The events on the border have already been declared a Level Three emergency - the highest on the Rohn scale of emergencies within the World Food Programme - akin to the disasters seen in Pakistan during the floods and the Haiti earthquake.
We saw two-year-old Alshadooz Suleiman, who had just arrived at the Yida camp, barely able to cry through weakness. She is suffering from severe malnutrition, too exhausted to even eat.
She and her mother and two other siblings trekked for six days to reach this camp. Here the medics from the charity Samaritan Pulse will care for her and she should live but nothing is certain in these brutal conditions where most people are just trying to survive from day to day.
The world's newest nation, South Sudan, which hasn't even celebrated a year of independence is now readying itself for battle. It is sending more and more of its troops to the frontline to repel what it believes will be further attacks by the north into their territory.
The rhetoric between the two governments shows no sign of letting up either with the Khartoum government in the north declaring a state of emergency in the states along the border.
It is unlikely to make a difference to the civilians who are caught up in the unrest. Thousands of them are fleeing from the Nuba mountains on the border where they have been living in caves out of fear of the aerial bombing attacks being carried out by the north.
In Yida refugee camp, alongside Alshadooz, we found at least 20,000 people who had fled the unrest - amongst them many other children in a severe state of malnutrition.
The families had travelled almost a week through mountainous terrain to reach the relative safety of the camp. Once in Yida they are given food, water and medicines.
Around 200 to 300 have been arriving every day - on one day alone, around 600 people turned up asking for help.
"These people are hardy people," the World Food Programme's Geoffrey Pinnick told Sky News.
"They would not leave their homes in the Nuba mountains if there was any other way. But they tell us they have been reduced to eating berries and seeds."
Sudan fought a brutal civil war for decades which claimed two million lives and displaced up to five million civilians. Independence for South Sudan in July 2011 was meant to herald a new beginning for both countries.
But over the past few weeks, the military in the south - the Sudanese People's Liberation Movement (SPLM) army - has beaten back several assaults by the northern army.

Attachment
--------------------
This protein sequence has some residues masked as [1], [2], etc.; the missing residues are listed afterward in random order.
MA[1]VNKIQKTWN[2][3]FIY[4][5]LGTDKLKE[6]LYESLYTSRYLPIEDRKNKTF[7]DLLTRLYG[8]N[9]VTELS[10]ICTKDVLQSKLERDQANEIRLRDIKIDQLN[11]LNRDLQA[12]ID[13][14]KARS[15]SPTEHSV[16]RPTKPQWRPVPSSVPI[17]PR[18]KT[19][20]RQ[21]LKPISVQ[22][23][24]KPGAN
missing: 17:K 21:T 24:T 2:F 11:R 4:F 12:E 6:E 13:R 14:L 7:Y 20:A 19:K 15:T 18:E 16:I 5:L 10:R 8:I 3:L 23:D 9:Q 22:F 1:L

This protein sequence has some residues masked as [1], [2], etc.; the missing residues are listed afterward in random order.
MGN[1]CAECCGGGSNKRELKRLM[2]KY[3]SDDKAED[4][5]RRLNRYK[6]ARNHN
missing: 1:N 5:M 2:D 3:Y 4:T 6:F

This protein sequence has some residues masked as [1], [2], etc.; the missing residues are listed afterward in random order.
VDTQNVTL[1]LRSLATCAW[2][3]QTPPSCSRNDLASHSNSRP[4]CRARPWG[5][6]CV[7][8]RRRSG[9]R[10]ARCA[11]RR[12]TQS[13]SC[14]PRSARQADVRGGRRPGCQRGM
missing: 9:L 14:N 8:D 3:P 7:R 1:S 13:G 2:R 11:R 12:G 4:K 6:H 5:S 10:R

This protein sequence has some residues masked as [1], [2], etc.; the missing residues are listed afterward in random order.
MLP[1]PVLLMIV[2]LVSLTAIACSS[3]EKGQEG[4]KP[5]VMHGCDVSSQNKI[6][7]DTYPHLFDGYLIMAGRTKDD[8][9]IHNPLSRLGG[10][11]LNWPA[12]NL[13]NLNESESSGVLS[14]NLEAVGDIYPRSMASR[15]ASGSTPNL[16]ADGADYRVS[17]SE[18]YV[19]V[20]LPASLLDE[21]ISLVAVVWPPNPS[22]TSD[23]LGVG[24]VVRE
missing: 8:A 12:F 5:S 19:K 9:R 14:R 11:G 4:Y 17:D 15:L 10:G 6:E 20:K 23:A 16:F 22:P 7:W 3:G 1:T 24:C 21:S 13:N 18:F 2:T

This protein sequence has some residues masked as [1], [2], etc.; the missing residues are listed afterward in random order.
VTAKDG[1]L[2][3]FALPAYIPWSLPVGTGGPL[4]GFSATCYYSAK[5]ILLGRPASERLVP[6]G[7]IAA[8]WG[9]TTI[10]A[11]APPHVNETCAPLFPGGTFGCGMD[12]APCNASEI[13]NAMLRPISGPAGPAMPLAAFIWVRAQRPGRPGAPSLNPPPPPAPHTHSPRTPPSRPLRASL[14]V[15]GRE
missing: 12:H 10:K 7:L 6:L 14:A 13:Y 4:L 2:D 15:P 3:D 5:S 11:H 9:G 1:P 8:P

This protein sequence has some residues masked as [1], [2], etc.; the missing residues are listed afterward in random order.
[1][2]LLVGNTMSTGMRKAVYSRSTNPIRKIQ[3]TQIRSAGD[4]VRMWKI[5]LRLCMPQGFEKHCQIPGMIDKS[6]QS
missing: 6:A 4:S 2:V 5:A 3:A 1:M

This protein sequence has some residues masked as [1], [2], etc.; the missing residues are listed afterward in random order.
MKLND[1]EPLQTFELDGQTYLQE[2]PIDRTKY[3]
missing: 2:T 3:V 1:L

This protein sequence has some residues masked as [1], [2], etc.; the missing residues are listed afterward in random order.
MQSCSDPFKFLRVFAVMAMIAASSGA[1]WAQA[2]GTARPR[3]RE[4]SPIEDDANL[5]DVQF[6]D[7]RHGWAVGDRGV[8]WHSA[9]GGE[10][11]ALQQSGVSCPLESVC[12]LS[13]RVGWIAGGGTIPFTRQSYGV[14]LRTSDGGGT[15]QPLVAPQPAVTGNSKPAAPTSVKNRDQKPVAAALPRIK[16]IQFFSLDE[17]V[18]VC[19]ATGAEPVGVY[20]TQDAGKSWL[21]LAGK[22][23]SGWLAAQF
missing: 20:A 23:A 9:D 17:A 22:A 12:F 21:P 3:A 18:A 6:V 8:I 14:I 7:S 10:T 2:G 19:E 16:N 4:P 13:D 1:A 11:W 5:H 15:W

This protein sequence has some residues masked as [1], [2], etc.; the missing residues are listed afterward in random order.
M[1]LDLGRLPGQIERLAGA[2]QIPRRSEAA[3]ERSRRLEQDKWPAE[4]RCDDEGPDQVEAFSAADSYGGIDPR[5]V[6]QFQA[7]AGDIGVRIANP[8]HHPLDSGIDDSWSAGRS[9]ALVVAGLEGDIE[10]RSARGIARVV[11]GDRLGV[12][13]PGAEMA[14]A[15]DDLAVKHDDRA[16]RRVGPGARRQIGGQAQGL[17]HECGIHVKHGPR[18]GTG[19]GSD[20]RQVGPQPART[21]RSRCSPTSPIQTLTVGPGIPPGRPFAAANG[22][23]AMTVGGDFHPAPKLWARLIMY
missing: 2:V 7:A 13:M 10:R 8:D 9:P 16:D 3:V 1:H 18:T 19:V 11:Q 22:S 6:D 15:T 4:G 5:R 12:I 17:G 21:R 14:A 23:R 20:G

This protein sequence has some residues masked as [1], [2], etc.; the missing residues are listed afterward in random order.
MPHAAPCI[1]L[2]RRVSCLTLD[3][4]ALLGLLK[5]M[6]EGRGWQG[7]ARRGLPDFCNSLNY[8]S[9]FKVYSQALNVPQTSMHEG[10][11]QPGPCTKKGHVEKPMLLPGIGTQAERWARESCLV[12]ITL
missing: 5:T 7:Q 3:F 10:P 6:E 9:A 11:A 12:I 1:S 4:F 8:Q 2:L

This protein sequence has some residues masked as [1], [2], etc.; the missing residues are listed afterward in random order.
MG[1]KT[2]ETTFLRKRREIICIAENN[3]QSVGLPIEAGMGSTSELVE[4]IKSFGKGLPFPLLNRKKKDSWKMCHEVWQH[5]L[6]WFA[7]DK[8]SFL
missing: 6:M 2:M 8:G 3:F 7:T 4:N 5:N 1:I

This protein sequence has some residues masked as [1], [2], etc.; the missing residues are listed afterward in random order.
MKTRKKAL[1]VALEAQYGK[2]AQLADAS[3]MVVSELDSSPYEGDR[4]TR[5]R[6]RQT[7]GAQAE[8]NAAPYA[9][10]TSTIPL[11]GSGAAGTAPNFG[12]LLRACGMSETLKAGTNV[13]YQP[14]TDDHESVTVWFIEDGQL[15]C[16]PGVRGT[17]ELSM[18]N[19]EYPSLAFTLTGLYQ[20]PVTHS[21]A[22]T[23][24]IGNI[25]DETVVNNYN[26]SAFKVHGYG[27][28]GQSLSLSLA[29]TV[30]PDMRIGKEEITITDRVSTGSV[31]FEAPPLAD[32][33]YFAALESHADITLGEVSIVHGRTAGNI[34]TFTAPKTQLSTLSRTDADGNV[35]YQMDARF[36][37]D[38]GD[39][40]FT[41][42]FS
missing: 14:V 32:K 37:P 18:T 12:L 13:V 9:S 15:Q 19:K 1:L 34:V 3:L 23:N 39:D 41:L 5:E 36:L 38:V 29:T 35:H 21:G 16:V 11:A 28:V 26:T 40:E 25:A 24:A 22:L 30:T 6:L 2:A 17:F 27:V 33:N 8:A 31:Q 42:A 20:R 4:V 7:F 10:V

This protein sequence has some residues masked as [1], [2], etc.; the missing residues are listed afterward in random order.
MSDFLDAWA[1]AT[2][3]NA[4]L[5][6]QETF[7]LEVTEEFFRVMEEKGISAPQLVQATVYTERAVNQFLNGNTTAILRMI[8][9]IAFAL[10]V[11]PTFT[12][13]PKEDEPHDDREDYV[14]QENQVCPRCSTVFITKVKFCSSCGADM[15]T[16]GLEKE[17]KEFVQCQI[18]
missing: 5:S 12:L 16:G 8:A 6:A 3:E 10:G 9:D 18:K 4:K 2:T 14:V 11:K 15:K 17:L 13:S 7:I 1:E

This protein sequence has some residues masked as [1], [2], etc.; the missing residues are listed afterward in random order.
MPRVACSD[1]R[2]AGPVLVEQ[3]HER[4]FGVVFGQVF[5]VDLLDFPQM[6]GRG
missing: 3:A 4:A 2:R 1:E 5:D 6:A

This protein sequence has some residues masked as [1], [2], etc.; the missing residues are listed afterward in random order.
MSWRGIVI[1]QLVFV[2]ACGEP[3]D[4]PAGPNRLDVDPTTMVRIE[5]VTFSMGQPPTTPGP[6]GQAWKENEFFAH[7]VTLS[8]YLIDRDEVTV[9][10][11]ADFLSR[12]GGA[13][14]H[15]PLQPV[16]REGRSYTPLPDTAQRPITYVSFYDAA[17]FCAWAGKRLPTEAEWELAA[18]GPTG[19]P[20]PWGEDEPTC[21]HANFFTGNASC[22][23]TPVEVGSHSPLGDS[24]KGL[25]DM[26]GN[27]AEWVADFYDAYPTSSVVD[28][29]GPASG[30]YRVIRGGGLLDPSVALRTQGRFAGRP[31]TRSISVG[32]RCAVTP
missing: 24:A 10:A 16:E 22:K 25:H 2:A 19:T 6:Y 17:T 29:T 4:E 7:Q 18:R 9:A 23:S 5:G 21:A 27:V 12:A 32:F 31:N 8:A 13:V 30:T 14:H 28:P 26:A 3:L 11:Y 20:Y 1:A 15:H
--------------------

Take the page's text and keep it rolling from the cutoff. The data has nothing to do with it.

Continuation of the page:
During one such incursion, the SPLM army seized the critical oil hub of Heglig which lies in an area both countries are contesting.
But the southern troops withdrew after pressure from the United Nations as well as others, including the UK and the European Union.
Now South Sudan very much feels like it is fighting for its survival, especially given the aim of the government in the north appears to be seize oil fields and territory without agreement or negotiation.
When we joined South Sudanese troops on the frontline we found high morale and a determination to fight for what they believe is theirs.
Major General James Gaduel, division commander, told me: "Now is the time to arrest (Sudan President) Omar Bashir and if the international community won't do it, then we will."
The South believes President Bashir is responsible for a host of human rights abuses and they have been backed up by the International Criminal Court which has indicted him for war crimes.
Certainly in Bentiu state hospital, the beds are filled with civilians who have been maimed or scarred by bombs dropped on the orders of President Bashir.
Mohammed was working in his market stall in Bentiu - some 50 miles inside Southern Sudan territory when bombs started falling from the Russian-made Antonov cargo planes purchased by the north.
He was burnt over most of his body but should make a recovery.
In the next bed is Kereni Mayok, a 28-year-old footballer who was returning from training when the Antonovs began dropping bombs again.
And next to him is Mayel Ran, 7, who lost his right arm when a bomb landed on his house.
Independence wasn't meant to be like this. They hoped for a better future. Now it looks more uncertain than ever.